Friday, August 9, 2013

On the Screen: Re-Frosting the Cake: The Life and Times of the Phalen Chain

By Sage Passi
Carrie Jennings, DNR Geologist
The Life and Times of the Phalen Chain talk by Dr. Carrie Jennings, Minnesota DNR geologist, filmed at the Watershed District’s annual LEAP ceremony at HB Fuller headquarters last fall is now available on YouTube, thanks to the efforts of GTN filmmaker Chuck Turning. In her talk, Jennings brings to life the dynamic history of this area in our watershed, joking with the audience that “I’m only going to talk about the last two million years.”

If you missed the show and want to brush up on your geological facts or delve further into the mysteries of this Chain of Lakes, fret no more. It’s all there at including a two minute prelude from the LEAP ceremony that includes slides of this year’s winners before her talk begins. There’s even some speculation about the existence of a waterfall at the end of Lake Phalen eons ago that migrated upstream during the drainage of the River Warren and some theorizing about why the rainbow darter exists in Phalen Lake and no other lake in Minnesota. But you’ll have to watch the video to hear more about that!

The rainbow darter exists only in one lake in Minnesota, besides several streams. 
That lake is Phalen.  Carrie Jennings has a couple theories as to why.

Carrie starts her presentation with a map of Minnesota and a question, “Have our lakes and rivers always been this way? We have three main watersheds that drain to the Mississippi and one that drains north. We don’t question whether these rivers have always been this way. This is a temporary and recent situation.”

She introduces us to a new term – “Palimpsest” and goes on to explain that Phalen Lake is in a Palimpsest valley. A Palimpsest valley is one that has existed before but is partially eroded. Palimpsest comes from the Greek language meaning “again scraped.” It refers to manuscripts at a time when there was a shortage of things to write on. They would write something on a manuscript, then using a variety of tools ( maybe a knife or some pumice) they would scrape it and then soak it with milk, cheese or lime, then write on it again, usually in another direction. You could still kind of see what was below.”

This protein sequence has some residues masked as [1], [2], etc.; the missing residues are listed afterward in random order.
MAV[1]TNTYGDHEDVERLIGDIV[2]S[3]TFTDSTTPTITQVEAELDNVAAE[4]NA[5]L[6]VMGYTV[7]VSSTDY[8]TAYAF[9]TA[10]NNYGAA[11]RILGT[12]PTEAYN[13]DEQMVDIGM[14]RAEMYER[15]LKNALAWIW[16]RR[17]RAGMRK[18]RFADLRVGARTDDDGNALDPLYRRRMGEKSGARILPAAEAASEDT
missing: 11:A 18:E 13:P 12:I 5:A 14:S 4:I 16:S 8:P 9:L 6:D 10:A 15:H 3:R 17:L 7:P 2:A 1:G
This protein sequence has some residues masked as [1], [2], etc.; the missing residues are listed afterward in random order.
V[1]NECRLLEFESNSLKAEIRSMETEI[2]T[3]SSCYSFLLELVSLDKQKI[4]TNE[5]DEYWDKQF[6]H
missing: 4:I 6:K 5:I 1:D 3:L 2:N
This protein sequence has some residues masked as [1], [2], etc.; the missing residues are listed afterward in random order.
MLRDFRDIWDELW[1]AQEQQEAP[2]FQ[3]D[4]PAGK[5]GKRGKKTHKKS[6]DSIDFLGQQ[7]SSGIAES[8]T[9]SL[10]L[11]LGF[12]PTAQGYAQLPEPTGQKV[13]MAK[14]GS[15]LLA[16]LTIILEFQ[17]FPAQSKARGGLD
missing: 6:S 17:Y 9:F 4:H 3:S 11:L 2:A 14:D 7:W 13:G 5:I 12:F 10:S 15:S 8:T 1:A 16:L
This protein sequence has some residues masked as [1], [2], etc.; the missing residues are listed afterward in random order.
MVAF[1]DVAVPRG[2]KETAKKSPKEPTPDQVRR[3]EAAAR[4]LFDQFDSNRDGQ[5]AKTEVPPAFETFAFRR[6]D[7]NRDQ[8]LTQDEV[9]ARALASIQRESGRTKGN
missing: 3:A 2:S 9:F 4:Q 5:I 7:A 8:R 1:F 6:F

Jennings goes on to explain, “That’s what glaciation has done to this landscape. There have been multiple glaciations across this region and they have partially erased the river valleys that have been there before but there is still some trace of what was there prior to that. Phalen represents that trace of a much older valley. Glaciations fill in these older valleys. I like to think of it as frosting. Every time you have a new glaciation you are refrosting some landscape that was there before.”

Glaciers moved through the central part of Minnesota. 
On this map this is where it looks like a finger ran through the frosting.

I thought I knew something about the history of Lake Phalen but now I know it was just a drop in the bucket. The plot just got thicker thanks to Carrie’s un-layering of the last two million years.  She perked my appetite for learning a lot more about the history mysteries of the Phalen Chain.   Check out the video to learn more!  Leave your comments below saying your favorite new-found fact.

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